April 17, 2014
Thursday, December 26, 2013

A message of impunity

A sandwich day between a weekend and a major public holiday is often a good opportunity to sneak in some dubious news and Monday was no exception — ex-president Fernando de la Rúa and all other defendants (even the one pleading guilty) were acquitted in the notorious Senate bribery case dating back to 2000. The tone of the verdict was not so much reasonable doubt as a denial that anything happened. As is standard in legal procedure, the full text of the decision will not be divulged for another few months but the main message from the acquittals has to be impunity.

Whatever was wrong with the Cristina Fernández de Kirchner administration’s judicial reform package from early this year (and there was a lot wrong with a package prioritizing government needs over the citizenry with the idea of firing judges by simple majority of magistrates elected by popular vote), the De la Rúa trial outcome serves as yet another reminder that judicial reform is urgently needed. Despite the surreptitious timing, the trial outcome was widely expected precisely because of structural flaws in the Argentine justice system. Among them the inordinate length which constantly flirts with the statute of limitations — in this case 13 years, only to find a notorious scandal entirely groundless. And another flaw is to lose sight of the big picture in the course of a trial — rather than the whole being more than the sum of the parts, there is a tendency to confuse the whole with one of the parts so that the entire case stands or falls on that detail. In an equally controversial acquittal last December (the Marita Verón white slavery trial), the judges did not so much find the shady defendants innocent of any involvement in human-trafficking as lacking any specific link to the Marita Verón case and therefore released them. In this latest trial (which centred unduly on De la Rúa’s involvement rather than the Senate bribery as such), almost the entire case was made to hinge on whether a certain Government House meeting took place when the bribery to push labour legislation through a Senate with a Peronist majority could just as easily have occurred without it —not to mention numerous other cases of suspected political corruption.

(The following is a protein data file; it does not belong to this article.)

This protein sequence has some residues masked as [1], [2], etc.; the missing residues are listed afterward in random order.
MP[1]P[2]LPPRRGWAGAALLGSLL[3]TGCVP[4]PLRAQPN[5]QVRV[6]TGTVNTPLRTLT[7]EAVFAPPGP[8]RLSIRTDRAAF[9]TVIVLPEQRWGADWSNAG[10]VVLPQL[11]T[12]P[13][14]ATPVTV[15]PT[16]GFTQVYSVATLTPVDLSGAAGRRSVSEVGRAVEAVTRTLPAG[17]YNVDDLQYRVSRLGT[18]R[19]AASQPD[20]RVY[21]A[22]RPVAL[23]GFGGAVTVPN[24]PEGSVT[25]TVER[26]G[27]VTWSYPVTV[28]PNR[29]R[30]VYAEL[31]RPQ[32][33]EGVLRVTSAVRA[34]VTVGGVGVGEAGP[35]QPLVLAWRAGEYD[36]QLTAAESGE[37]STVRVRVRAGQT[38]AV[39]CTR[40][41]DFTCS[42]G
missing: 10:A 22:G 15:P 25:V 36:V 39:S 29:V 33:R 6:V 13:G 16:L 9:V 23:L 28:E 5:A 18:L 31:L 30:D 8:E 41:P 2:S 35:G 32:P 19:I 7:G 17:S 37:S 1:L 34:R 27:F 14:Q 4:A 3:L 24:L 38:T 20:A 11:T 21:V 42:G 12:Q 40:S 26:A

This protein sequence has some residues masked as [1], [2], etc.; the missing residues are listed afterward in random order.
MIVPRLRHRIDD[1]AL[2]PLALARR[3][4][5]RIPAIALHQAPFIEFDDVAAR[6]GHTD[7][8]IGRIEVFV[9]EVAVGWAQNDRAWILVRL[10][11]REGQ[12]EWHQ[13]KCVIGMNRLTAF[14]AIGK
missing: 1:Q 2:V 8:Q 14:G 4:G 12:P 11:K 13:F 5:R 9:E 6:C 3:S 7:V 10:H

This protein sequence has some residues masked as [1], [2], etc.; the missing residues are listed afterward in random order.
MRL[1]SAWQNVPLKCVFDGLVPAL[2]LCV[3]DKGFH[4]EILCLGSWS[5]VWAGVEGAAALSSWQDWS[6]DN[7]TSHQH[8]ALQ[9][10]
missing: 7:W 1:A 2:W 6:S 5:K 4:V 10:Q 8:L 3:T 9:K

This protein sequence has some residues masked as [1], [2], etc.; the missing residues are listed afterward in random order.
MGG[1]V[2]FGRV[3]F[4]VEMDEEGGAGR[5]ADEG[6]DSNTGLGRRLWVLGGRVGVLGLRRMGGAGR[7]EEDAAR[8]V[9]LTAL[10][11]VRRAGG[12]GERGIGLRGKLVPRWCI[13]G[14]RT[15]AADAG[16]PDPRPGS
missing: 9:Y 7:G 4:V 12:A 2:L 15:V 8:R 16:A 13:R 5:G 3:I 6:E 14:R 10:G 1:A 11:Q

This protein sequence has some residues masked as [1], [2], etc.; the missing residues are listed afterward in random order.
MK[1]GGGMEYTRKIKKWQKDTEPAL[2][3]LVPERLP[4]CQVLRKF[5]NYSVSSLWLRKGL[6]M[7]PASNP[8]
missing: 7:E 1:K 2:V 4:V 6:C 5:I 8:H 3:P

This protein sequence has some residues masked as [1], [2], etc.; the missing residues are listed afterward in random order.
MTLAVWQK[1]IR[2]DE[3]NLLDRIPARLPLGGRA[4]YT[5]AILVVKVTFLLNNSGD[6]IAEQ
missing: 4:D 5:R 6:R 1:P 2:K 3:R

But all the legal subtleties will be lost on most of the general public, which will pick up the simple message that there is no point in placing corruption on trial in Argentina because the result will be impunity — even if a whistle-blower testifies he personally carried five million pesos in bribes.

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